McIver: This is one of my favorite stories to tell. Utkarsh’s wife [costumer Naomi Campbell, no relation to the supermodel] and I are good friends. She’s a fellow Kiwi and we worked together in New Zealand. Right after I was cast for Ghosts, I was invited to go to their baby shower, and I was like, “Hey, I know who that guy is! He’s that rapper—UTK the INC—who rapped at the Oscars. He’s awesome.” [The Academy recruited Ambudkar to perform a rhythmic recap of the show with Questlove two-thirds of the way through the broadcast of the awards in February 2020.] Then I thought, he’d be so great as Jay in the show, so I told the producers, who were, like, Yeah, yeah, we know. We really want him.
How hard was building cast chemistry during COVID? Group bonding is tricky with masks on, no?
Ambudkar: It’s interesting. When COVID shut us down, we started this group text chain with the cast and really got to know each other. We were joking all the time and sharing links to things. By the time we finally met, it was like relaxing into a family. We were all genuinely rooting for each other to succeed. We weren’t unknown actors. We were just people playing people playing ghosts.
McIver: Your character’s not a ghost. Have you not read the script?
Ambudkar: Allowme to rephrase: We’re people playing people playing with people playing ghosts.
McIver: Ah, spoken like a true freestyle rapper.
Ambudkar: I’m paid by the word, just so you know. That line will cost you $6.
Let’s talk about the ghosts of your past, Rose. How did playing TinkerBell on Once Upon a Time prepare you for this role?
McIver: Tinker Bell readied me appropriately for wearing a harness for all the flying sequences, which prepped me for the inevitable stunts we will be discovering in Ghosts. No spoilers for those who haven’t seen the pilot, but you might be in for a bit of a treat there if you’re a fan of my aerial work. The ghosts on the show are consigned to eternity in the outfits they were wearing when they met their demise. Is that a sticky subject around the set?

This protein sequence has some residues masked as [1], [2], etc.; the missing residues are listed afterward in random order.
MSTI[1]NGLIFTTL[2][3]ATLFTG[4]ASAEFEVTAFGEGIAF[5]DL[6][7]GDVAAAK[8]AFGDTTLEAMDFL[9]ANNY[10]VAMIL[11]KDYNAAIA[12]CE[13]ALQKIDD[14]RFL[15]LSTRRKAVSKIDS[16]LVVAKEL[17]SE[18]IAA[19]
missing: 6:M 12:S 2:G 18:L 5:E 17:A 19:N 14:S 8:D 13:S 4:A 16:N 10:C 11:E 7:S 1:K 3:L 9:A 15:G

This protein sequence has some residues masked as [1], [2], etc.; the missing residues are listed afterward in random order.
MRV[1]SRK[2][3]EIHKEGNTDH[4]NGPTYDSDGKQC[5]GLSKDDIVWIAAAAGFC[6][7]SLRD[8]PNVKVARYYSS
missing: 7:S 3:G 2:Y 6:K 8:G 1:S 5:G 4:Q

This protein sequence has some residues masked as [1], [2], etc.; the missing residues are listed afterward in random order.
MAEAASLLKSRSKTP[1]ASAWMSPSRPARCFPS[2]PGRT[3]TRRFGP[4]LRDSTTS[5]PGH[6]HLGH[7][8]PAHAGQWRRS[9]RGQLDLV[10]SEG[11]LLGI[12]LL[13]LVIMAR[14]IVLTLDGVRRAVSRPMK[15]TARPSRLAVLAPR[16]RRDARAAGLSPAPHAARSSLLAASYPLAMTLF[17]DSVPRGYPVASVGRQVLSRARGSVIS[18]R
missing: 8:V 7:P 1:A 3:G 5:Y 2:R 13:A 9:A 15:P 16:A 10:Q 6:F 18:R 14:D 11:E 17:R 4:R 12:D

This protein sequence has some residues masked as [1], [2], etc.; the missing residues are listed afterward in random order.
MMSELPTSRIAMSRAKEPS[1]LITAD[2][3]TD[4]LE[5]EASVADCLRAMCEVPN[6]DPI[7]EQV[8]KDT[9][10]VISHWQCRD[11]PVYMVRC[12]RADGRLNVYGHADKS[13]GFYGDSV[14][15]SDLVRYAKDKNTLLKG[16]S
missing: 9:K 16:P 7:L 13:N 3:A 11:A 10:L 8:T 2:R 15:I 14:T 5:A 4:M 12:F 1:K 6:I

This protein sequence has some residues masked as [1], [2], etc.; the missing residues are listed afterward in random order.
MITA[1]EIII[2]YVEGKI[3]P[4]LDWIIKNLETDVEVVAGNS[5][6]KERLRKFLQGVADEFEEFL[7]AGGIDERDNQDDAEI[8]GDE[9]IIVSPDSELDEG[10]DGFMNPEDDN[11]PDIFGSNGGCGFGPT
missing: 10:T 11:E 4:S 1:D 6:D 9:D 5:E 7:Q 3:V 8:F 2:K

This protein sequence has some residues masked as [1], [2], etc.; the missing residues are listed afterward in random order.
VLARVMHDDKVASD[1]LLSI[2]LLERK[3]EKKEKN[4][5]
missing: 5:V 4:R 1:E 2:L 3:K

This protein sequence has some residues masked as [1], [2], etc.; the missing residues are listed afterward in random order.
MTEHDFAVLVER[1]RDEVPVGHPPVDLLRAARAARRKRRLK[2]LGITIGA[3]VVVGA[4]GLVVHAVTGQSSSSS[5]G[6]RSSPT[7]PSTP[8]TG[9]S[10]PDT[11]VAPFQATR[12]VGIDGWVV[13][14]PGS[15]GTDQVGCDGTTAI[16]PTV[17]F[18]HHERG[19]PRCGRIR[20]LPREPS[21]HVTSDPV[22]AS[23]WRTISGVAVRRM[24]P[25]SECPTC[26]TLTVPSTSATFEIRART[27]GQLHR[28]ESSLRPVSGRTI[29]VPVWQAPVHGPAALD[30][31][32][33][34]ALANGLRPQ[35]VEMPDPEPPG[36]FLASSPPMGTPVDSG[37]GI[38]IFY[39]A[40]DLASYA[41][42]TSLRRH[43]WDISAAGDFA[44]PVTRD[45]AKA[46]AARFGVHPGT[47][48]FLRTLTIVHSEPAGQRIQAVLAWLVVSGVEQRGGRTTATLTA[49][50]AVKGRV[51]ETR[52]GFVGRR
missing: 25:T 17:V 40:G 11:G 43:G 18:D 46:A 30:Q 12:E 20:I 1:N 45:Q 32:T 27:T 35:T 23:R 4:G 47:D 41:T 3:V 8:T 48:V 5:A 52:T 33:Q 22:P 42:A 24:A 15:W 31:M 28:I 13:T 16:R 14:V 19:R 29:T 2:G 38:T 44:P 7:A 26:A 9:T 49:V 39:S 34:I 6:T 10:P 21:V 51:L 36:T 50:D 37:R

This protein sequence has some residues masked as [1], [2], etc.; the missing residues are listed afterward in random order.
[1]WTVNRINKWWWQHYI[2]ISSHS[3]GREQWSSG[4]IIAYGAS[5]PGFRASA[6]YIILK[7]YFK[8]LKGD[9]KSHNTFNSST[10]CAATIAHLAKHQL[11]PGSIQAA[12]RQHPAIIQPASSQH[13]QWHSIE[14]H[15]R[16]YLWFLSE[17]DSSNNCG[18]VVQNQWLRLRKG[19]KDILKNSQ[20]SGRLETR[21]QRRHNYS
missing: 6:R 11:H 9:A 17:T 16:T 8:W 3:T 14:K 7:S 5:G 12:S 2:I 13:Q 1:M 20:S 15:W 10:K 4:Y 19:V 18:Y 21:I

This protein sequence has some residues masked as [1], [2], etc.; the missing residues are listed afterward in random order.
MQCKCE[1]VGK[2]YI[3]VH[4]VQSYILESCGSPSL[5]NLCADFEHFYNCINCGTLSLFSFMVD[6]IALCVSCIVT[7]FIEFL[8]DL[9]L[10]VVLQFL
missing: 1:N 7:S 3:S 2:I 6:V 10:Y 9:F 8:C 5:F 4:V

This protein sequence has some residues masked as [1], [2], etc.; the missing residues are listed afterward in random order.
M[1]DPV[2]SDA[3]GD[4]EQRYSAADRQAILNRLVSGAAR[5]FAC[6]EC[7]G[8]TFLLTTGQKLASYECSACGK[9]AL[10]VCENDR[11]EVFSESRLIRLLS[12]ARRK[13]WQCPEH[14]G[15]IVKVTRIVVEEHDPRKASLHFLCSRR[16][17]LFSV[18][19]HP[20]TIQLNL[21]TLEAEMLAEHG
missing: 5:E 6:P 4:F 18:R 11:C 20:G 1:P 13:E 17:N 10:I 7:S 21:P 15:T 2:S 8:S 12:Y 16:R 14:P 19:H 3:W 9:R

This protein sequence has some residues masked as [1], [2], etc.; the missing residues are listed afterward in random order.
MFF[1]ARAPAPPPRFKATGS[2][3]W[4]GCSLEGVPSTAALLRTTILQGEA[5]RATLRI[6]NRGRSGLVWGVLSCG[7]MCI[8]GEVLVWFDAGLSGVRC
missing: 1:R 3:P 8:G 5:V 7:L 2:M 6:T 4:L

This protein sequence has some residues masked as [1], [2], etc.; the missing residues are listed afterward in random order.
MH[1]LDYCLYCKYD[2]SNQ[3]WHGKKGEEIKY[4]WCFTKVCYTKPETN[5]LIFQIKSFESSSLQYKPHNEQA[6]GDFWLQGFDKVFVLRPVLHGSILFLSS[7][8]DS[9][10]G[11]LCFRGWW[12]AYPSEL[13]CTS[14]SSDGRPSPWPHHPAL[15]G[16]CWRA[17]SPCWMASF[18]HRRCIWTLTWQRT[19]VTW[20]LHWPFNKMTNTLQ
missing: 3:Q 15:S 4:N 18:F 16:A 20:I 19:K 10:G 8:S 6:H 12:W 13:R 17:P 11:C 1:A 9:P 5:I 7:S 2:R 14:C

Ambudkar: They actually do change their clothes in the time travel episodes.
McIver: Utkarsh, we talked about this. No spoilers!
Ambudkar: I mean, when the aliens come … and, uh, Brad Pitt makes an awesome cameo.
McIver: Is that public yet?
Ambudkar: It is now, Rose.
McIver: Honestly, I can’t wait for cosplay fans to start dressing like these charac
ters, although I don’t know who’d want to get stuck dressing as boring old Sam and Jay, right Utkarsh?
Ambudkar: Speak for yourself! I’d like to think there are plenty of young South Asian men out there who would kill to play Jay during Comic Con. Rockin’ the flannel and khaki pants. Who wouldn’t want to dress up as us?
Last question: If you could be visited by any ghost from Hollywood’s
past, who would that ghost be and why?
McIver: I’ll go with a great old school writer-director—Billy Wilder. I just think he’d have an incredible intellect, and I imagine he’d be a masterful storyteller. I absolutely love his films.
Ambudkar: I’d probably make it a ghost party: Robin Williams, Charlie Chaplin, maybe Buster Keaton. The technical genius of the physical comedy that they pulled was so phenomenal, and I’d love to learn as much as possible from them. And maybe Bruce Lee, too. He could protect me if it turns out I’mwrong about ghosts not being